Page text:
I’ve known Pete Lewis for some time, going back to his days laying the groundwork for how The New York Times covers technology.
After Pete moved to Fortune to practice long-form journalism – or at least a longer form than The NYT – and later took up teaching at Stanford’s J school, I lost touch.
Until we ended up sitting at the same table at the 2010 Innovation Journalism Conference put on by Stanford and David Nordfors.
It turned out that Pete had conducted training sessions to help scientists communicate their stories. As I learned more about Pete’s curriculum, his work sounded similar to our storytelling workshop.
Later chats at the Coupa Café spiraled into a conclusion –
If we combined our curriculums as well as our expertise – a mashing of journalism and public relations – the result would be a killer workshop on storytelling.
And we’ve been jointly conducting these workshops ever since.
To delve more into Pete’s way of thinking, he was good enough to answer a few questions.
Q: Do you think there’s a greater emphasis on today’s business journalists to entertain as well as inform and educate compared to when you started at The Register in 1980?
A: It’s complicated. The media landscape was quite different when I put out the Farm/Business section at The Des Moines Register. I don’t recall the terms “entertain” and “business journalism” ever being uttered in the same sentence, perhaps because it’s a challenge to be entertaining when writing about pork bellies and soybeans.
Today, three decades later, business news is a commodity just like corn and hogs. People looking for business news have literally hundreds of news sources available 1,440 minutes a day. The basic news is all the same: The Dow rose or fell X points, Company Y reported earnings, Joe and Martha opened a new store. Basic accuracy in reporting is assumed, so news providers need to differentiate themselves to be heard. Some choose speed, some choose analysis, some choose entertainment.
Q: Is there a psychology to this issue?
A: When confronted with seemingly limitless amounts of news and information, human nature is to choose the easiest path. For a distressingly large percentage of citizens, this means celebrity news and passive entertainment. Publishers recognize this and begin pandering to the Click Monster. Our media moguls select and package the news accordingly. That’s why Steve Jobs is regularly on the cover of Fortune, why The New York Times rarely writes about Silicon Valley companies other than Google, Facebook and Apple, and why The New York Post covers the recent stock market turmoil with Page One headlines like this:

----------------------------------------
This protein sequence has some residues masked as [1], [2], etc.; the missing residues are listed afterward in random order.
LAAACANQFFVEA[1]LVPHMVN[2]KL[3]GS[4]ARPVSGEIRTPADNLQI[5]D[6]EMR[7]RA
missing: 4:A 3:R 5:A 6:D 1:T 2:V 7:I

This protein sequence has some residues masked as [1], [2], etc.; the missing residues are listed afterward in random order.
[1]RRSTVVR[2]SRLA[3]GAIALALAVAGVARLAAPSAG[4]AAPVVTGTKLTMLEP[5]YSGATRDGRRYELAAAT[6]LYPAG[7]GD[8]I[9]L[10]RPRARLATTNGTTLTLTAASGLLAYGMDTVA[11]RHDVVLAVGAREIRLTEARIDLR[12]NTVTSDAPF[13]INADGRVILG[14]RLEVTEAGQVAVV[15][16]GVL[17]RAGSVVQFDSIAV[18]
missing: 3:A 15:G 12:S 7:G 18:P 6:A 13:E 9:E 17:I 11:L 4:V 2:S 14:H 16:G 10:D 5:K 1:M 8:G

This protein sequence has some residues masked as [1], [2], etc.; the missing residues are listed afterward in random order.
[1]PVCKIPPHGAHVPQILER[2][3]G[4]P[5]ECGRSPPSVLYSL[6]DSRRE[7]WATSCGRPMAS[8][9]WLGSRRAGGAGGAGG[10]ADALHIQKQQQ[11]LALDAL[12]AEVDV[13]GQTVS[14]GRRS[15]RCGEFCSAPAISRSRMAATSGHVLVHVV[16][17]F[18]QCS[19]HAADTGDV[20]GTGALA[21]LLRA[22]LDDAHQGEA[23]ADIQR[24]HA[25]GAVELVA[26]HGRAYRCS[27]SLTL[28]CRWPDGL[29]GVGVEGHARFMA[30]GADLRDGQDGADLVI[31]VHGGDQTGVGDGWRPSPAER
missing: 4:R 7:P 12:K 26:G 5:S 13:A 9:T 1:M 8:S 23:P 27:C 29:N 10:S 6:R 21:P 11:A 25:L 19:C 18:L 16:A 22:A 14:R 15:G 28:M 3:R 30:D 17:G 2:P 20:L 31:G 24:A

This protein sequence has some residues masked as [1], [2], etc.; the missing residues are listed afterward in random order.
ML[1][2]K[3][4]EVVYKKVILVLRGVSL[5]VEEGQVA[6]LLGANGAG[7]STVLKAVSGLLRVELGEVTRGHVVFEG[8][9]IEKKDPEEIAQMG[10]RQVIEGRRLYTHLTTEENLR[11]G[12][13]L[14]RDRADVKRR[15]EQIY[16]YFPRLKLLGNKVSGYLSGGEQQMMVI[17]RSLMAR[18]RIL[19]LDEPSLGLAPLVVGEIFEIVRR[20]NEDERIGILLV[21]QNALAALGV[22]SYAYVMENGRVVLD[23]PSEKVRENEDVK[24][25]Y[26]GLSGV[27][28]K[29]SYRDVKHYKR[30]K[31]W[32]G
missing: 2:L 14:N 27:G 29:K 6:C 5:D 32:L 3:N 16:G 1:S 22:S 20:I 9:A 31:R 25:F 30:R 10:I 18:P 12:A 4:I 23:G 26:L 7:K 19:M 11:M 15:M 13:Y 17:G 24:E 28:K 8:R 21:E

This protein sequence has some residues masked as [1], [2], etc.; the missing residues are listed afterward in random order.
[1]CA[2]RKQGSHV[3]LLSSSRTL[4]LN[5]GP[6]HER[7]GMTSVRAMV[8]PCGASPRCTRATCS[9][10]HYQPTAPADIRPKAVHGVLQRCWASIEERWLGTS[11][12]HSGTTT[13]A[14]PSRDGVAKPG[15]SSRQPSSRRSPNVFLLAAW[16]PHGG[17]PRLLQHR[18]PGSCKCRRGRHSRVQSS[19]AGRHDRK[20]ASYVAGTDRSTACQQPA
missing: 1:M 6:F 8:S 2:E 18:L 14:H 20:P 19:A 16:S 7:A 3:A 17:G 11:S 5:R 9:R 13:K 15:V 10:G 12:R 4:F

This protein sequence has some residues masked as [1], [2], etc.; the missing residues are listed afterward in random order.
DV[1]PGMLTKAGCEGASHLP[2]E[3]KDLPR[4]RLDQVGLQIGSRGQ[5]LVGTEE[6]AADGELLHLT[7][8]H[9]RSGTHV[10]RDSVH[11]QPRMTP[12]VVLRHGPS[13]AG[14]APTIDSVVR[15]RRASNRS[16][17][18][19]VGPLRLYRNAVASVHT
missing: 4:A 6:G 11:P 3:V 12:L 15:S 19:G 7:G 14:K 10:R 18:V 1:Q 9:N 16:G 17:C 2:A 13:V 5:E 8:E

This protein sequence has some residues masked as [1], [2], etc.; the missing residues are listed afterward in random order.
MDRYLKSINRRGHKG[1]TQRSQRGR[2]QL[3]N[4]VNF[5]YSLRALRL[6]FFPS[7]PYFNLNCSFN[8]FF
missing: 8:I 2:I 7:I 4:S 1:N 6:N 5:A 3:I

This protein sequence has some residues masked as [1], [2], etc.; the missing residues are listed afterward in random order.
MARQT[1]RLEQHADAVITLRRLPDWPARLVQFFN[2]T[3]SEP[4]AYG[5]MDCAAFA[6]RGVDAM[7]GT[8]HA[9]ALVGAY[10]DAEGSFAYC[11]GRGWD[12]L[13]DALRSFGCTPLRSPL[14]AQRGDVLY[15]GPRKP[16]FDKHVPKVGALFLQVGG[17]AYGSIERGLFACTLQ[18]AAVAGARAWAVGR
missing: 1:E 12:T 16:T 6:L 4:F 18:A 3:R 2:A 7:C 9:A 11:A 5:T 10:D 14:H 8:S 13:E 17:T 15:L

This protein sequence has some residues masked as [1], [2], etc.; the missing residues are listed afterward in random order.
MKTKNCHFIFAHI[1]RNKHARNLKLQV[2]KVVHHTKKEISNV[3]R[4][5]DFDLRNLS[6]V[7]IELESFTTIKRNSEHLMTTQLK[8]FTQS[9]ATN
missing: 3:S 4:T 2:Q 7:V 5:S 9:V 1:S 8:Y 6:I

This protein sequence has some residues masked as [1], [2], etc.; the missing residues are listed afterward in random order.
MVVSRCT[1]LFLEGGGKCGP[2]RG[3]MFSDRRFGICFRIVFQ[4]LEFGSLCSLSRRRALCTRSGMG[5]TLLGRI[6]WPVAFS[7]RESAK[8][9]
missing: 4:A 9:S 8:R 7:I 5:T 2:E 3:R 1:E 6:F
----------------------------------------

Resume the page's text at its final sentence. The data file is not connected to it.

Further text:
Sidenote: On the positive side, it’s good to see even The New York Post has embraced infographics.
Q: When you reflect on your interactions with public relations while writing for The New York Times and Fortune – hopefully, not a painful exercise – are there a few common themes of PR consistently missing the mark?
A: None that hasn’t been belabored already. I could not have done my job at The New York Times or Fortune without the help of PR professionals to call potential stories to my attention. The very best of them followed my writing, knew the kinds of things I write about, and didn’t waste my time or theirs by pitching too far outside the strike zone. They were prepared and could answer basic questions or put me in touch with people who could. They built a long-term relationship by passing along newsworthy tidbits that had nothing to do with their clients. Horror stories? “I’ll do anything to get this story in The Times, Mister Lewis … anything!” Or, “My boss is going to fire me if this story doesn’t get in The Times.” Or, “Listen, Pete, I’m offering you a cookie … the vice president of marketing wants to give you an exclusive.”
Q: A cookie?
A: Yes, a cookie.
Now, there’s an ominous note to end the first part of the interview.
I’ll post the second half of my interview with Pete on Thursday.